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Weight Loss - Neens Carrie

Weight gain is a big problem in a number of lives whether it's people's own weight or the weight of their animals. There are so many complications that come with being overweight so for the past few years, Carrie and I have been striving to reach the perfect weight.

When Carrie was in her first home, she was only a yearling so weight was never something I worried too much about. She was fed every day and had haynets whenever brought in. I was only young so was under the supervision of adults who were instructing me what she should be fed. What I didn't realise, is that she was becoming fat. Only when Carrie went to her next home, did I see how wrong I was.

In her second home, she was free to roam almost 75 acres of land and therefore, didn't need any hay. I think the person taking care of her would occasionally feed them hard feed on the colder nights. I can't even begin to explain how different she looked. Carrie was the ideal weight and because of the land she could roam, her muscles were defined and she looked perfect.

Now, when it was time to bring her closer to me, again, I followed the advice of those who were in charge of the property. That's not to say that I couldn't do my own thing, I just didn't know any better. The land was a lot smaller so they couldn't exercise but it also meant the grass was restricted. In order to compensate, they would have hay (they being Carrie and Donkey).

We would ask the livery for hay and they would bring us a large round bale of hay. Originally, Carrie and Donkey were in a shared field with others but eventually, they were on their own but they were still getting a big round bale, all to themselves. After finishing university, I decided to take matters into my own hands as Carrie and Donkey were so fat. Like the cartoon where the animals are totally round...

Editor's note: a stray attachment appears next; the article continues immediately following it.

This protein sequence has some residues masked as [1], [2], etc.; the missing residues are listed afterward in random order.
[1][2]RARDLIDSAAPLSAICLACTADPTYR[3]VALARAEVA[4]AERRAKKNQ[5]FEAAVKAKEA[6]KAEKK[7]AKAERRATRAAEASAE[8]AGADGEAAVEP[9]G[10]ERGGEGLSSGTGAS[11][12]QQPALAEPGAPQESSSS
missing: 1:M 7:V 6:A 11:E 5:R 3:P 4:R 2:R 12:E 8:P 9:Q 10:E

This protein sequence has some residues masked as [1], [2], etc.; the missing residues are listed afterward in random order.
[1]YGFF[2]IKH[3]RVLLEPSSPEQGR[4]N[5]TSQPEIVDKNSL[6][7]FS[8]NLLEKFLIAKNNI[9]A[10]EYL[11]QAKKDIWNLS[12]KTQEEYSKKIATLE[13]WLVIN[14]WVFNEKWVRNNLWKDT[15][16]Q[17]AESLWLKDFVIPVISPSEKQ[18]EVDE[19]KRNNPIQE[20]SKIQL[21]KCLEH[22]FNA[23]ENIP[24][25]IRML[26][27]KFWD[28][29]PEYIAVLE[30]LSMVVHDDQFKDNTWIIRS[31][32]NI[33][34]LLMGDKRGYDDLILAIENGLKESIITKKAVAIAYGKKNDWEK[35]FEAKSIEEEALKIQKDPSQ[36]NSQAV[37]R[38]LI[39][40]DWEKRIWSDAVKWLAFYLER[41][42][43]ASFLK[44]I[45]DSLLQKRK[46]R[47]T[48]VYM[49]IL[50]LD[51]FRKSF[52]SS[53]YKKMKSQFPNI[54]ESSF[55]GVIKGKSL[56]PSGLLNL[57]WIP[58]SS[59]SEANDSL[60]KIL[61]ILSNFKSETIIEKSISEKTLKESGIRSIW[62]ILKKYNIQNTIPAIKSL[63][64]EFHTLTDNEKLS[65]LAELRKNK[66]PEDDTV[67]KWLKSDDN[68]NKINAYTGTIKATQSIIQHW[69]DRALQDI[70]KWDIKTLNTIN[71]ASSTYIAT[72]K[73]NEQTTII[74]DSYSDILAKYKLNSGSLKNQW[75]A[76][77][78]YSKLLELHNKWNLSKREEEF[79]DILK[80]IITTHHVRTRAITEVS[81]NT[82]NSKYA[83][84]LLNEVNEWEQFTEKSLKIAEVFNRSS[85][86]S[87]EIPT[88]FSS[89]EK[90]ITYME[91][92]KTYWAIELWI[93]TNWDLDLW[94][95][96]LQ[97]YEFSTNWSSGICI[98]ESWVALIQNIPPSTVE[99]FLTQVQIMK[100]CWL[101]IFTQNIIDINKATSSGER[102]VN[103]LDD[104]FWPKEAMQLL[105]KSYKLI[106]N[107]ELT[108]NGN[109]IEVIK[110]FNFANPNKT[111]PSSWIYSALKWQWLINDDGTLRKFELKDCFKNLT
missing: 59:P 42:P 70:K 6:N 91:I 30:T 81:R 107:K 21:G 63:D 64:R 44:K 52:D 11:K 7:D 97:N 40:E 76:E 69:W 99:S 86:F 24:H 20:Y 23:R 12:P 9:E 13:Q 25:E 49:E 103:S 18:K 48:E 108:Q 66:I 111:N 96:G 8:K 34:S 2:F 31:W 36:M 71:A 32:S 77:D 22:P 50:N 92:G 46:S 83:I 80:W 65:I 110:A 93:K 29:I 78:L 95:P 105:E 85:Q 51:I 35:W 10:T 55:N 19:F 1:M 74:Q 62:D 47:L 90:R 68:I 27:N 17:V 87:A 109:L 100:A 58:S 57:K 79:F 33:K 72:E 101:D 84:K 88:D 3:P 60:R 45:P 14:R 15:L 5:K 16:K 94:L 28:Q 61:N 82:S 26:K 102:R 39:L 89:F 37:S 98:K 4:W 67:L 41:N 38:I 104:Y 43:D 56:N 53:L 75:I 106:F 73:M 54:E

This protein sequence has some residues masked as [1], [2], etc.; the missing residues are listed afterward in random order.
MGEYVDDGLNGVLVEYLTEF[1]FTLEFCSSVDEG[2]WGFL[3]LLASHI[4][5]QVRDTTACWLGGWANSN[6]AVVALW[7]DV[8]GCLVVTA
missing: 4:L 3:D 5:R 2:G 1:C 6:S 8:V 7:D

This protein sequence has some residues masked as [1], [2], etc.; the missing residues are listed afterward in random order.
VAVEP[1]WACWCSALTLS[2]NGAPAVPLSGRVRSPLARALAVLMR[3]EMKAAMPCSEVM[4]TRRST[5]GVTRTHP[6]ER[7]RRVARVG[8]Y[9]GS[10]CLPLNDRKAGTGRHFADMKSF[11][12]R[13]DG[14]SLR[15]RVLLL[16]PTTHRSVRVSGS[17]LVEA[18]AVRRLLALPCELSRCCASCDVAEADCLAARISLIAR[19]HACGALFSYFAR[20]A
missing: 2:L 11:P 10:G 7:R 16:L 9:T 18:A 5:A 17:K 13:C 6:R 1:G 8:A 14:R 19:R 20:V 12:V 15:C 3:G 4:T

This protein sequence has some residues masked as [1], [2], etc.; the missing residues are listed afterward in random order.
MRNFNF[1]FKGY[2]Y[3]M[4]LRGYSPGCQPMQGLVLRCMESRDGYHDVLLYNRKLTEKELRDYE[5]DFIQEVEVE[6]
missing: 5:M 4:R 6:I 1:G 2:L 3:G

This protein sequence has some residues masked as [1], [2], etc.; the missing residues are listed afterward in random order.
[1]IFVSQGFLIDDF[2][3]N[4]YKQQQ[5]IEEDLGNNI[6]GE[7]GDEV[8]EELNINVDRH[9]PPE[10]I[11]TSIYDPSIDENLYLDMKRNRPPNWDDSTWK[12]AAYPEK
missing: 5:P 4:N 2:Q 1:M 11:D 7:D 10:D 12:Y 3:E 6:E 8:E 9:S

Firstly, we stopped with the round bales and brought in small bales. I tried leaving the small bales out but they would ruin most of it and it'd be gone within a day or two. We then put out a few sections in the morning or evening. However, at one point, they were losing too much weight too quickly and had lost most of their muscle because of the lack of exercise over the winter.

This past year, it feels like we finally found the right recipe for them. Firstly, I contacted the vet to see what weight Carrie should be. Secondly, I make sure to weigh her every day with a weight tape to make sure that she isn't losing too much weight. They still get hay in the morning and in the evening, but as we came out of winter, the amount they were given was reduced. They are both fed low-calorie feed balancer to make sure they get the nutrients they need.

Every horse is different and it takes time to find what works for you. My biggest motivator was her physical fitness. Being overweight worsens arthritis but it also meant she wouldn't be able to build the right kind of muscle. Thankfully both Carrie and Donkey now seem happy and healthy, even if they are still a little overexcited for food. But then again, who isn't?

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